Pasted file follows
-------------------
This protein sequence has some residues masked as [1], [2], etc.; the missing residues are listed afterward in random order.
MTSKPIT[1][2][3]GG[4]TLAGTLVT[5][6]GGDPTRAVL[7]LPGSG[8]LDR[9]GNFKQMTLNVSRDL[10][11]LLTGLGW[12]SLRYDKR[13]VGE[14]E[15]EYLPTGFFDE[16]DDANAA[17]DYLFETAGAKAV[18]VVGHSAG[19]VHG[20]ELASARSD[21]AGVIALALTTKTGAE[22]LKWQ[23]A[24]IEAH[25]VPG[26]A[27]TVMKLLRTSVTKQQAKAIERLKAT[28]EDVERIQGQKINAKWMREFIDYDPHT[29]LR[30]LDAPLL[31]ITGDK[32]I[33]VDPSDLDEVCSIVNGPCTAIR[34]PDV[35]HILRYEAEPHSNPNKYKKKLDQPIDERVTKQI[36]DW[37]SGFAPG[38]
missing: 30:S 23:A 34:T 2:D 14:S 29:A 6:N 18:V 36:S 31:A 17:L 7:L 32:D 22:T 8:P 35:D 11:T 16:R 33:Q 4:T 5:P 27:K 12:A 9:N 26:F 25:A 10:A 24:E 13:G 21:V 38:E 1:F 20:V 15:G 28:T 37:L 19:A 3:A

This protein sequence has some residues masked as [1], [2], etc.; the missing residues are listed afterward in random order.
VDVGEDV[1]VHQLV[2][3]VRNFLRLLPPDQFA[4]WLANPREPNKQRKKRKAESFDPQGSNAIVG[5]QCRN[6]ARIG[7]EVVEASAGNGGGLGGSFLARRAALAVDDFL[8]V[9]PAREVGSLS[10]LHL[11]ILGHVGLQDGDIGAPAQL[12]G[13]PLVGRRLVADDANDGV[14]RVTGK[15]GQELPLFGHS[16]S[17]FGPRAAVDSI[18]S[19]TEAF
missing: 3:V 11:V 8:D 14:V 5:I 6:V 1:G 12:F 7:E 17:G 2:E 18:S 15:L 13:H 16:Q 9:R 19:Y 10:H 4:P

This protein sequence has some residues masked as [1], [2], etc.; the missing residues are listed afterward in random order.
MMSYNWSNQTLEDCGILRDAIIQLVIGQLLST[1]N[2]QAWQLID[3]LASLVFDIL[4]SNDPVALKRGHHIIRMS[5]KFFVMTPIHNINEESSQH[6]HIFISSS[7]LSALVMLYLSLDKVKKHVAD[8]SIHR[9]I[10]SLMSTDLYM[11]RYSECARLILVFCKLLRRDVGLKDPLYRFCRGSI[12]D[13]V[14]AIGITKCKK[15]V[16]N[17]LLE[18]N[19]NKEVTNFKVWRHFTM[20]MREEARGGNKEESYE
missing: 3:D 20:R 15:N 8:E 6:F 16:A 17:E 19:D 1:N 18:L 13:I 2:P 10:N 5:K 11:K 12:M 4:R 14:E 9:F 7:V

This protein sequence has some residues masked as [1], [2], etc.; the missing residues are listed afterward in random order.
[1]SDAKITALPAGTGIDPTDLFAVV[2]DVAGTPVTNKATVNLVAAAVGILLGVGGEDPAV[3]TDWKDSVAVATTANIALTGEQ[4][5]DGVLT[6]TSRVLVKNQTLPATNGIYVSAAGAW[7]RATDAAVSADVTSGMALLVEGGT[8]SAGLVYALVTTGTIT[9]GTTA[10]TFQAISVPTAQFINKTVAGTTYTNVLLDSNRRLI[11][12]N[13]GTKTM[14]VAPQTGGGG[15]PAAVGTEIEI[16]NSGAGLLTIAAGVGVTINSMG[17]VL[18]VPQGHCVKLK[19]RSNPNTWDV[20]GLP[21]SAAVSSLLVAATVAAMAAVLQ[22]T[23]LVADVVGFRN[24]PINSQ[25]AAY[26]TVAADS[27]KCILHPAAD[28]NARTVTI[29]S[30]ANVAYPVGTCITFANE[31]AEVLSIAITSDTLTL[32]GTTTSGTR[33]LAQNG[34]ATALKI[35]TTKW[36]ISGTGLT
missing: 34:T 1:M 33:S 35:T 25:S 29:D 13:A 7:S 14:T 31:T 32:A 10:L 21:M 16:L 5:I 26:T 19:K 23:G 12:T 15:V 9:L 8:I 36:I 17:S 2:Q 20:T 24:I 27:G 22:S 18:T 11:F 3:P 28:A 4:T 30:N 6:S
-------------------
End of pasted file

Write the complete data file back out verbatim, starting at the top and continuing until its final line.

This protein sequence has some residues masked as [1], [2], etc.; the missing residues are listed afterward in random order.
MTSKPIT[1][2][3]GG[4]TLAGTLVT[5][6]GGDPTRAVL[7]LPGSG[8]LDR[9]GNFKQMTLNVSRDL[10][11]LLTGLGW[12]SLRYDKR[13]VGE[14]E[15]EYLPTGFFDE[16]DDANAA[17]DYLFETAGAKAV[18]VVGHSAG[19]VHG[20]ELASARSD[21]AGVIALALTTKTGAE[22]LKWQ[23]A[24]IEAH[25]VPG[26]A[27]TVMKLLRTSVTKQQAKAIERLKAT[28]EDVERIQGQKINAKWMREFIDYDPHT[29]LR[30]LDAPLL[31]ITGDK[32]I[33]VDPSDLDEVCSIVNGPCTAIR[34]PDV[35]HILRYEAEPHSNPNKYKKKLDQPIDERVTKQI[36]DW[37]SGFAPG[38]
missing: 30:S 23:A 34:T 2:D 14:S 29:A 6:N 18:V 36:S 31:A 17:L 7:L 32:D 22:T 8:P 35:D 11:T 16:R 33:Q 4:T 5:P 27:K 12:A 9:N 26:F 25:A 10:A 24:E 13:G 21:V 38:E 1:F 20:V 15:G 28:T 37:L 19:A 3:A

This protein sequence has some residues masked as [1], [2], etc.; the missing residues are listed afterward in random order.
VDVGEDV[1]VHQLV[2][3]VRNFLRLLPPDQFA[4]WLANPREPNKQRKKRKAESFDPQGSNAIVG[5]QCRN[6]ARIG[7]EVVEASAGNGGGLGGSFLARRAALAVDDFL[8]V[9]PAREVGSLS[10]LHL[11]ILGHVGLQDGDIGAPAQL[12]G[13]PLVGRRLVADDANDGV[14]RVTGK[15]GQELPLFGHS[16]S[17]FGPRAAVDSI[18]S[19]TEAF
missing: 3:V 11:V 8:D 14:V 5:I 6:V 1:G 12:F 7:E 17:G 2:E 18:S 15:L 13:H 16:Q 9:R 19:Y 10:H 4:P

This protein sequence has some residues masked as [1], [2], etc.; the missing residues are listed afterward in random order.
MMSYNWSNQTLEDCGILRDAIIQLVIGQLLST[1]N[2]QAWQLID[3]LASLVFDIL[4]SNDPVALKRGHHIIRMS[5]KFFVMTPIHNINEESSQH[6]HIFISSS[7]LSALVMLYLSLDKVKKHVAD[8]SIHR[9]I[10]SLMSTDLYM[11]RYSECARLILVFCKLLRRDVGLKDPLYRFCRGSI[12]D[13]V[14]AIGITKCKK[15]V[16]N[17]LLE[18]N[19]NKEVTNFKVWRHFTM[20]MREEARGGNKEESYE
missing: 3:D 20:R 15:N 8:E 6:F 16:A 17:E 19:D 1:N 18:L 13:I 2:P 10:N 5:K 11:K 12:M 4:R 14:E 9:F 7:V

This protein sequence has some residues masked as [1], [2], etc.; the missing residues are listed afterward in random order.
[1]SDAKITALPAGTGIDPTDLFAVV[2]DVAGTPVTNKATVNLVAAAVGILLGVGGEDPAV[3]TDWKDSVAVATTANIALTGEQ[4][5]DGVLT[6]TSRVLVKNQTLPATNGIYVSAAGAW[7]RATDAAVSADVTSGMALLVEGGT[8]SAGLVYALVTTGTIT[9]GTTA[10]TFQAISVPTAQFINKTVAGTTYTNVLLDSNRRLI[11][12]N[13]GTKTM[14]VAPQTGGGG[15]PAAVGTEIEI[16]NSGAGLLTIAAGVGVTINSMG[17]VL[18]VPQGHCVKLK[19]RSNPNTWDV[20]GLP[21]SAAVSSLLVAATVAAMAAVLQ[22]T[23]LVADVVGFRN[24]PINSQ[25]AAY[26]TVAADS[27]KCILHPAAD[28]NARTVTI[29]S[30]ANVAYPVGTCITFANE[31]AEVLSIAITSDTLTL[32]GTTTSGTR[33]LAQNG[34]ATALKI[35]TTKW[36]ISGTGLT
missing: 34:T 1:M 33:S 35:T 25:S 29:D 13:A 7:S 14:T 31:T 32:A 10:L 21:M 16:L 5:I 26:T 19:K 23:G 12:T 15:V 9:L 8:I 36:I 17:S 2:Q 20:T 24:I 27:G 22:S 18:T 11:F 3:P 28:A 4:T 30:N 6:S